FHS senior heading to surgery after graduation

By Barbie Porter


Ian Cottrell’s heart needs attention. A while back, the Frazee High School senior was running and started to black out. 

When the school trainer gave him a look over and discovered Cottrell’s heart was racing at 240 bpm. To give a comparison, runners his age hit about 160 bpm while running.

A trip to the emergency room followed the discovery and Cottrell learned he has supraventricular tachycardia (SVT). He explained SVT means he has a faster than normal heart rate beginning above the heart’s two lower chambers. It develops when the normal electrical impulses of the heart are disrupted.

Photo by Barbie Porter
Ian Cottrell plays for the Hornets varsity basketball team as the power forward or center, depending on the team’s needs.

There may be symptoms like heart palpitations, or there may be no symptoms at all. Luckily, for Cottrell, there were symptoms as it made him aware that a potentially life saving surgery will be needed.

After speaking to a Mayo Clinic doctor he learned the surgery needed affords a 95 percent success rate in correcting the problem and providing the patient with a normal life.

“It’s a same day surgery,” he said. “They will go through my leg and into my heart.”

In a procedure called a catheter ablation, the doctor inserts flexible tubes through the arteries. Sensors on the tip of the catheter use heat or cold energy to create tiny scars in the heart to block abnormal electrical signals and restore a normal heartbeat.

Until the surgery, Cottrell is equipped with actions he can take if his heart starts racing, beyond stopping the activity. Something as simple as holding his breath and straining, dunking his face in ice water or coughing can help. The actions affect the nervous system, which controls the heartbeat. There are also medications that can assist.

His plan is to have the surgery this summer and continue to monitor his heart rate through the remaining sports seasons.

Cottrell recalls memorable moments

The son of Megan Cottrell shifts between the power forward position and center in basketball, both of which require sure-footed play and confidence. When one initially meets the grandson of Steve and Jeri Cottrell, his quiet demeanor may make one question if he has the tenacity to be the player pulling down rebounds and the will get jump in a battle for the possession of a ball. 

Cottrell joined the varsity squad his sophomore year. His first game on the fast-paced, high stakes court was a bit of a blur. He recalled they were ahead and there was between 5-7 minutes left on the clock. The coach sent in the junior varsity to gain experience, but that is all he remembers of those heart pounding moments.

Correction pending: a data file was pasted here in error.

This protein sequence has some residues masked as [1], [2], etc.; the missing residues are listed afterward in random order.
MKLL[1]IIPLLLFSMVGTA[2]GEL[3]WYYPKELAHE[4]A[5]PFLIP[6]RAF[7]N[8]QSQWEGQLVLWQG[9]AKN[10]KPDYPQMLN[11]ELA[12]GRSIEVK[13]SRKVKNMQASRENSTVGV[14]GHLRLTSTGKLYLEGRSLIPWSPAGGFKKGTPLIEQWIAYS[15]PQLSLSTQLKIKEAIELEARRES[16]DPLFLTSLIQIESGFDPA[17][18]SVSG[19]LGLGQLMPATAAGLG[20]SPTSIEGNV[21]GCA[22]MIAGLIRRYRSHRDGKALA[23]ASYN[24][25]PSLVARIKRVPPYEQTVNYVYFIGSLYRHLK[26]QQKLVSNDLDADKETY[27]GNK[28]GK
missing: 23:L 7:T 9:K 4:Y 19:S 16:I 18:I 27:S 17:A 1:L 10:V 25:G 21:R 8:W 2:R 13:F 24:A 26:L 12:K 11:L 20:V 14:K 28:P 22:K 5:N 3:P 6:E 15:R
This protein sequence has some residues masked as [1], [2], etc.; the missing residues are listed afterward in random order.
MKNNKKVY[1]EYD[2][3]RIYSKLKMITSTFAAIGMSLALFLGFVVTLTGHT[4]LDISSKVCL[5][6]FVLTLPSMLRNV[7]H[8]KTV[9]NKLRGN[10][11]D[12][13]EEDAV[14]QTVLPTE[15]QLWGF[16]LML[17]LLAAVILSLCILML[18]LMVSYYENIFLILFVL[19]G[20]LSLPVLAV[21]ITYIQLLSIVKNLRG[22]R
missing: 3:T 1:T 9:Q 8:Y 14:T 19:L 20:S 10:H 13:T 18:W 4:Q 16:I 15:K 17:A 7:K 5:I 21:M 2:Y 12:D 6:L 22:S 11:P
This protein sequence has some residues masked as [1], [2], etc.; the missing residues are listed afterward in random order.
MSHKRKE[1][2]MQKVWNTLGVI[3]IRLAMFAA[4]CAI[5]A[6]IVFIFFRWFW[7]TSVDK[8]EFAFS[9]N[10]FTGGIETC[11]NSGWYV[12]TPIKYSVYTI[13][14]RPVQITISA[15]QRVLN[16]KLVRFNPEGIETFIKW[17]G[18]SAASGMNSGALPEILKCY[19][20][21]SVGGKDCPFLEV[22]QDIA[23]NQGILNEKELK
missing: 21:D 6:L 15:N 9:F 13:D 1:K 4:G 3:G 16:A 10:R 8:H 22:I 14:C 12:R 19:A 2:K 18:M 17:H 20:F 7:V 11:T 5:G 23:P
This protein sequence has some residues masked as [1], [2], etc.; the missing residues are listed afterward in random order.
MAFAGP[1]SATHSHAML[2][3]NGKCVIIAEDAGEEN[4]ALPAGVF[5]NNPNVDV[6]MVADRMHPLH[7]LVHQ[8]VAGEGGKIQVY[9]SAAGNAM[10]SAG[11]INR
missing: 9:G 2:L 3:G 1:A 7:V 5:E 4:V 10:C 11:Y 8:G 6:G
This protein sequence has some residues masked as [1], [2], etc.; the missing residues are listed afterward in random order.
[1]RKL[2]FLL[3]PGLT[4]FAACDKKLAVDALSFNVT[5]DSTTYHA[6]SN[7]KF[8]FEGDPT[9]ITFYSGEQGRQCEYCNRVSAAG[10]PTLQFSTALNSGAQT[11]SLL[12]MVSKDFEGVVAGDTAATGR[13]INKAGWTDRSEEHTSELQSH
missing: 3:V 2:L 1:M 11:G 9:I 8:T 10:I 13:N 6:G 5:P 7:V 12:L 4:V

He recalled moving from junior varsity to varsity was a wake up call for him. While he may have been a strong player in the lower league, at the top of the game the players were stronger, faster and the defense was much more difficult to bust through. Instead of fading into fear of not being able to play at the varsity level, Cottrell said the experience motivated him.

“I became focused on getting better and improving my skill level,” he said. “There were a couple of bad games in a row. The coach told me not to be so hard on myself and to let the mistakes go.”

He added head coach Ryan Vigen is also impressive in practices, as he has them thoroughly planned to give his players optimal opportunity to improve.

Cottrell listened to his leader, soaked up the knowledge and began capitalizing on rebound opportunities and the cold snap of his shooting game broke.  

“I do remember making my first three pointer on varsity,” he said. “We played at a college and I banked it in off the glass.”

With experience on the hardwood, Cottrell has focused on continuing to improve his skill set. The drive from within has made him a defensive player to contend with in the paint. In fact, when he thinks of his favorite memory of his basketball career, he recalled a game where he played such strong defense he was able to continuously help his team by capturing rebounds so they could snap the net.

“Another favorite moment was in eighth grade in a game against Pequot Lakes,” he said. “There was a one point overtime win. That was fun. So was the game this year against Breckenridge with overtime wins.”